What causes some people to faint after COVID-19 vaccines? UNC doctor explains

Orange County News

CHAPEL HILL, N.C. (WNCN) — Most of us know someone who gets lightheaded even at the sight of a needle, and doctors say it’s not surprising people are fainting with COVID-19 vaccines, but they are working to prevent it.

Dr. David Wohl, an infectious disease specialist at UNC, says fainting after a shot isn’t unusual.

“We see it with the flu shot, we see it with all types of vaccines,” he noted.

Fainting is a physical reaction to anxiety, pain, or emotional stress. It can happen with various medical procedures, usually involving needles.

“Your heart rate, instead of speeding up as your blood pressure drops, slows down,” explained Wohl. “Every day, there’s people who faint when giving blood, they faint when they’re having their blood drawn for a blood test. That just is very, very human.”

He says in many cases people who faint already feel anxious about the shot.

“Anxiety plays a role,” he said. “I can’t tell you 100% that’s all of it, but the majority of what we’ve seen here is just related to real understandable anxiety.”

He says one of the reasons we likely saw some people faint during recent Johnson & Johnson clinics is that that vaccine appeals to younger people and those with anxiety about needles.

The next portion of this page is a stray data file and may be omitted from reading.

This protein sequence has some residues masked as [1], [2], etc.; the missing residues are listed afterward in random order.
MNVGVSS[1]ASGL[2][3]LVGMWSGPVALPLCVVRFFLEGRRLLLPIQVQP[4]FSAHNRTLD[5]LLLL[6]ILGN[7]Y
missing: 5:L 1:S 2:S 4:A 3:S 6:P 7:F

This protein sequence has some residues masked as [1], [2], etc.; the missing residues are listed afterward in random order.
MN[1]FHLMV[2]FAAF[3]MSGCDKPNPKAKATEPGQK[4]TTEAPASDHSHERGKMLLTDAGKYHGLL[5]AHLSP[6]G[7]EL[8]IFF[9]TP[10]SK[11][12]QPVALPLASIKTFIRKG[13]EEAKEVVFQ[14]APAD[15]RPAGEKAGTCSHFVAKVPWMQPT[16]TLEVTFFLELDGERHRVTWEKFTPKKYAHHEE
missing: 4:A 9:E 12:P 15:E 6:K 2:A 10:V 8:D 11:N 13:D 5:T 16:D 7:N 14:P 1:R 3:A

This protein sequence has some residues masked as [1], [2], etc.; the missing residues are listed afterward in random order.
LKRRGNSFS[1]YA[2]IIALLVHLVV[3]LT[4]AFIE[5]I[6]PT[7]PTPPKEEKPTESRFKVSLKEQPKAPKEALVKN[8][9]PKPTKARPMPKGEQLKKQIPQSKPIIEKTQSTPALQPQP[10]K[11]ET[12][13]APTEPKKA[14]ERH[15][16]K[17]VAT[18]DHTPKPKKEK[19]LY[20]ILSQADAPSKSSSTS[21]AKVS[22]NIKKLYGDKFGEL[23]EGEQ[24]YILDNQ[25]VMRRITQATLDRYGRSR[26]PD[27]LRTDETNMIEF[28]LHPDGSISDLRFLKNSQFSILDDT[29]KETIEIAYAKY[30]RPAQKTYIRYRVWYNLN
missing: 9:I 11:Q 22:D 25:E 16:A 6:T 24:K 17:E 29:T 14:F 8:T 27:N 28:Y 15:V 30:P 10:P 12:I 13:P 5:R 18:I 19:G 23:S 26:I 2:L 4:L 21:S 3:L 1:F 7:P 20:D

Young people are more prone to fainting, and seeing others getting shots or having a reaction can raise anxiety.

“The power of suggestion can be pretty significant,” said Wohl, adding, “At a mass event in an arena or something like that where you are seeing lots of people getting injected, waiting in line, you’re standing there, that’s a set up.”

He says some people have also fainted after receiving Pfizer and Moderna shots.

At the Friday Center, people prone to fainting can now get their shots in a separate area in a reclining chair.

“That has really helped tremendously,” noted Wohl.

Wake County is also asking additional screening questions and having more medical professionals on hand.

If you’re concerned about fainting, Wohl says his best advice is to hydrate.

“Make sure you have enough volume of blood, which is made up mostly of water — so drink, eat, feel comfortable (and) relax as much as you can.”

Wohl says it’s also important to tell your vaccine provider if you have a history of fainting. They can help make you more comfortable and likely prevent you from passing out.

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